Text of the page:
I’m not against cyclists per se – as a family we do go out cycling but we do avoid traffic and roads as much as we can. This is easy to do in Swindon which has been designed with the cyclist and pedestrian in mind. Places are easy to get to via road, cycle and on foot.

It infuriates me when cyclists fanny about on the main roads when there’s a safer and better alternative nearby.

 

 

However there’s a breed a road-user that annoys me even more. It’s the mum (or dad) who parks as close to his/her child’s school as possible regardless of whether it’s safe or not. Often not.

 

 

This is a problem I encounter every day. I was brought up across the road from a infants school so I know about inconsiderate parking. But at my children’s school in Swindon, this lack of care has reached epic proportions. I’m not being santimonious – I drive my children to school but I always think about where I park – am I blocking someone in? Is this a safe place to park?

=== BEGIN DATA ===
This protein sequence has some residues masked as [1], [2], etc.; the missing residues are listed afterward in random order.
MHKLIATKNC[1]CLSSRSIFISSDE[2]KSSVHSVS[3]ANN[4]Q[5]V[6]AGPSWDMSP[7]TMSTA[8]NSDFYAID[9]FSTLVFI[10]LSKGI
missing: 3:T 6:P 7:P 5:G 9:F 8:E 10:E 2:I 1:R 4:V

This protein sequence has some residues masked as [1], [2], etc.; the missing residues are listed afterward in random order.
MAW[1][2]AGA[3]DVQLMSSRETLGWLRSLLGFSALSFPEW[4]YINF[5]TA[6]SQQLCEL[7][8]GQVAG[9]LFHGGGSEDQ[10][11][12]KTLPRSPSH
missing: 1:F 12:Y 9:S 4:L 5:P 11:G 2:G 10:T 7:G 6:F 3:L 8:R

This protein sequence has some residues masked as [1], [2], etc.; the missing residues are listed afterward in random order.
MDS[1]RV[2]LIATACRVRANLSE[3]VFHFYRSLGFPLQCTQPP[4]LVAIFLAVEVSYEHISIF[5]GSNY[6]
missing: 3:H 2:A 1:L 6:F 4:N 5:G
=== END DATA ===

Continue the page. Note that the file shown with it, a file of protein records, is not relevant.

I’ve even had words with a resident who didn’t want me to park in her street, even though I was perfectly legal to do so and was not blocking anyone. She just didn’t want the likes of me (annoying parent dropping child at school) near her house. Well, she chose to live there, so get used to it.

However I do hate the  ‘mad mums’ syndrome. The aim is to choose the worst parking position possible and cause maximum havoc. The minimum standard is to park across a resident’s drive. The best strategy is to park on a corner of a road, blocking every other vehicle’s view or to park on the pavement next to the school and then doing a three-point turn from that position.

In spite of increasingly angry letters home from the headteacher, it’s a losing battle. In the last letter it was as close to a tantrum as you could get in a letter. I’m not surprised as children’s safety is at risk on a daily basis. Many (though not all) of these drivers are young (under 30) and often seem to think they have a right to park in the most dangerous way.

picture of a car, side view with one wheel showing

Just how much disruption can you cause when parking near a school?

So I’d welcome some creative suggestions as to how to shame these drivers into being safe – without breaking the law of course!